Wing structure of a dragonfly

Dragonflies vs. damselflies

Damselflies (Suborder Zygoptera) are often confused with dragonflies, but the two insects are distinct; most damselflies at rest hold their wings together above the body or held slightly open above (such as in the family Lestidae), whereas dragonflies at rest hold their wings horizontally or occasionally slightly down and forward. Also, the hindwing of the dragonfly broadens near the base, caudal to the connecting point at the body, while the hindwing of the damselfly is essentially similar to the forewing. The eyes on a damselfly are separated; in most dragonflies the eyes touch. Notable exceptions to this rule are the Petaluridae (Petaltails) and the Gomphidae (Clubtails). Both are members of the Odonata, making their life cycles very similar.

Some common species of the Northern Hemisphere

Broad-bodied Chaser
  • Emperor, Anax imperator
  • Keeled Skimmer, Orthetrum coerulescens
  • Black-tailed Skimmer, Orthetrum cancellatum
  • Common Whitetail, Libellula lydia
  • Migrant Hawker, Aeshna mixta
  • Azure Hawker, Aeshna caerulea
  • Southern Hawker, Aeshna cyanea
  • Norfolk Hawker, Aeshna isosceles
  • Common Hawker, Aeshna juncea
  • Red-veined Darter, Sympetrum fonscolombii
  • Common Darter, Sympetrum striolatum
  • Vagrant Darter, Sympetrum vulgatum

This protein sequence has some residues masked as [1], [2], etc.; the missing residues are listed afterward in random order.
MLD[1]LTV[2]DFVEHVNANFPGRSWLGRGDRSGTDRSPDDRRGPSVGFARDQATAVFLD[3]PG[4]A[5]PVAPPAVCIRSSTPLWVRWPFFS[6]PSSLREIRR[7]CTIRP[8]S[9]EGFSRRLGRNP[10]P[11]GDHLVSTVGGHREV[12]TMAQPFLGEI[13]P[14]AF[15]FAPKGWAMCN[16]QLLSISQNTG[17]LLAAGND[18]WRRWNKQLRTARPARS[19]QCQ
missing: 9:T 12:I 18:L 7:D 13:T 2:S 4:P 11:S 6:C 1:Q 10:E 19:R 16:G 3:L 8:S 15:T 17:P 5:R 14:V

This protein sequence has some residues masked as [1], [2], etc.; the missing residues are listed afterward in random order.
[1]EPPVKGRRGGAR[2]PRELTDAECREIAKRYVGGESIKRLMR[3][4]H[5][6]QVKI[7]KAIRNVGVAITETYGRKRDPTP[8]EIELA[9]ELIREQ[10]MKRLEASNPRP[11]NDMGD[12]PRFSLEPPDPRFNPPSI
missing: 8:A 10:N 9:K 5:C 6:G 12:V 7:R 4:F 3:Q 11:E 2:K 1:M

• Yellow-winged Darter, Sympetrum flaveolum
  • Broad-bodied Chaser, Libellula depressa
  • Four-spotted Chaser, Libellula quadrimaculata
  • Scarce Chaser, Libellula fulva
  • Green Darner, Anax junius
  • Downy Emerald, Cordulia aenea
  • Blue-eyed Darner, Aeshna multicolor
  • Roseate Skimmer, Orthemis ferruginea
  • Widow Skimmer, Libellula luctuosa
  • Great Pondhawk, Erythemis vesiculosa
  • Comet Darner, Anax longipes
  • Banded Pennant, Celithemis fasciata

Some common species of the Southern Hemisphere

A Tau Emerald in mid flight
Kirby's Dropwing (Trithemis kirbyi) in Tsumeb, Namibia.
  • Glistening Demoiselle Phaon iridipennis
  • Dancing Jewel Platycypha caligata
  • Mountain Malachite Chlorolestes fasciatus
  • Common Spreadwing Lestes plagiatus
  • Common Threadtail Elattoneura glauca
  • Goldtail Allocnemis leucosticta
  • Swamp Bluet Africallagma glaucum
  • Pinhey's Whisp Agriocnemis pinheyi
  • Black-tailed Bluet Azuragrion nigridorsum
  • Common Citril Ceriagrion glabrum
  • Yellow-faced Sprite Pseudagrion citricola
  • Gambel's Sprite Pseudagrion gamblesi
  • Hagen's Sprite Pseudagrion hageni
  • Hamon's Sprite Pseudagrion hamoni
  • Kersten's Sprite Psuedagrion kersteni
  • Masai Sprite Pseudagrion massaicum
  • Salisbury Sprite Pseudagrion salisburyense
  • Natal Sprite Pseudagrion spernatum
  • Orange Emperor Anax speratus
  • Common Thorntail Ceratogomphus pictus
  • Yellowjack Notogomphus praetorius
  • Rock Hooktail Paragomphus cognatus
  • Acisoma Acisoma panorpoides and Acisoma trifidum
  • Banded Groundling Brachythemis leucosticta
  • Broad Scarlet Crocothemis erythraea
  • Little Scarlet Crocothemis sanguinolenta
  • Black Percher Diplacodes lefebvrii
  • Black-tailed Skimmer Nesciothemis farinosa
  • Two-striped Skimmer Orthetrum caffrum
  • Epaulet Skimmer Orthetrum chrysostigma
  • Julia Skimmer Orthetrum julia
  • St. Lucia Widow Palpopleura portia
  • Nomad Sympetrum fonscolombii
  • Red-veined Dropwing Trithemas arteriosa
  • Navy Dropwing Trithemis furva